EU Drops The Antitrust Hammer: Google ‘You’ve Been A Naughty Boy’

googleThe European Union files antitrust charges against Google over search engine services and opens Android probe.

The European Commission gives Google a serious slap on the wrist for violating antitrust laws and abusing its position as the largest search engine.

The EU has long had a rough relationship with Google, and formally charged Google with antitrust today.

“I’m concerned that Google has artificially boosted its presence in the comparison shopping market with the result that consumers might not see what is most relevant for them, and that competitors may not get the promotion that their services deserve,” EU competition commissioner  Margrethe Vestager said.

“I have also launched a formal antitrust investigation of Google’s conduct concerning mobile operating systems, apps and services. Smartphones, tablets and similar devices play an increasing role in many people’s daily lives and I want to make sure the markets in this area can flourish without anticompetitive constraints imposed by any company,” the commissioner added.

Google has not released an official statement about the antitrust charges as of reporting.

Prior to the formal charges, Google has issued an internal memo to Google employees suggesting that the company has a very strong case against any accusations.

“We have a very strong case, with especially good arguments when it comes to better services for users and increased competition,” said an internal memo from Google. “All told, consumers have a lot of choice – and they are exercising it. And many, many other companies have very successful mobile businesses – including Apple, the most valuable (mobile) company in the world.”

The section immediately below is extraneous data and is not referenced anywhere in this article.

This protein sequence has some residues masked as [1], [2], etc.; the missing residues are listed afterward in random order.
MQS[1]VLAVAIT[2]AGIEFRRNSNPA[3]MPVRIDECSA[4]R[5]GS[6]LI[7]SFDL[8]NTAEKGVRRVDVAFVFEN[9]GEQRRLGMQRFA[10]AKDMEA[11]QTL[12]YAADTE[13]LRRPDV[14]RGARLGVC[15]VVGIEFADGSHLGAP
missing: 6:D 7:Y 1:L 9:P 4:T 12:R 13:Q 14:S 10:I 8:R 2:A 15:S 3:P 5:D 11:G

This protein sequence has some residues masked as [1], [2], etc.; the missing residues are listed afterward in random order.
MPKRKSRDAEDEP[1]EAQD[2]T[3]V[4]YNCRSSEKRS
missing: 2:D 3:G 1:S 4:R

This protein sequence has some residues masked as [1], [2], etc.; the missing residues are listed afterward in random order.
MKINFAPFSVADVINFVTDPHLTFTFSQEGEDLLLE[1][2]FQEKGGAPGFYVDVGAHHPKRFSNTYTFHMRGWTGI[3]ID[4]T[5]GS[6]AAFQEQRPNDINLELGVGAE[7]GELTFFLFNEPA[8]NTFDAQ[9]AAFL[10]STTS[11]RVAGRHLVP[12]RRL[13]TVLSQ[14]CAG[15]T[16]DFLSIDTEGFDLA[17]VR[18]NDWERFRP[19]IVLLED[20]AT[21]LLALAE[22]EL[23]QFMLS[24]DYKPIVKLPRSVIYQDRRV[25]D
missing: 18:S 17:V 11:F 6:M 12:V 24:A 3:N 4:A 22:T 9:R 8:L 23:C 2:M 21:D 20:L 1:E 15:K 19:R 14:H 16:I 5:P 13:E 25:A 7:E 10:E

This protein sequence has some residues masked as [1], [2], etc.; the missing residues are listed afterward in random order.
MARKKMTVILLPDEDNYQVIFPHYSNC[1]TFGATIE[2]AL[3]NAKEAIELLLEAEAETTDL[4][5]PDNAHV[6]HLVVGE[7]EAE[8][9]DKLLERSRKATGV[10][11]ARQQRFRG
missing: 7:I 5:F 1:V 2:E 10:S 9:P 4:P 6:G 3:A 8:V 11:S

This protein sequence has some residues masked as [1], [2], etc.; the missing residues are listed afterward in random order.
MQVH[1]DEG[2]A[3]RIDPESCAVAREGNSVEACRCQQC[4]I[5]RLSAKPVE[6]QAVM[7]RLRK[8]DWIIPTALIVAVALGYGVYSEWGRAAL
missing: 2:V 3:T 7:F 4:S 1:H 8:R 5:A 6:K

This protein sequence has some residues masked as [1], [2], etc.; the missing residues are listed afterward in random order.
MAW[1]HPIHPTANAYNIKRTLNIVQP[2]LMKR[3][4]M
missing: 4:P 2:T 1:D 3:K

Despite Google deeming it to be a strong case, there is certainly a reason to suspect the company of search bias. Google controls over 90 percent of all search in Europe, even more than it does in America. Because of this, it would be very easy for Google to unfairly promote its own services. This is a problem, especially in Europe.

“If you are dominant in Europe, you are not allowed to tie and bundle your other services to that dominant business to the detriment of your competitors,” said Michael Weber, director at, an online mapping company. “But that’s exactly what Google’s doing.”

Margrethe Vestager, a politician from Denmark who is the European Union’s top antitrust official, will be traveling to Washington later this week in order to attend antitrust conferences and meet senior justice officials. Vestager will then make the decision on the steps that the EU will take against Google going forward.

If Google is unable to stand against the commission in court, it could face a fine of over $6 billion and could be ordered to completely restructure its European business.

In the past, the commission reportedly considered breaking Google up into multiple companies, but this is unlikely to happen in this case.



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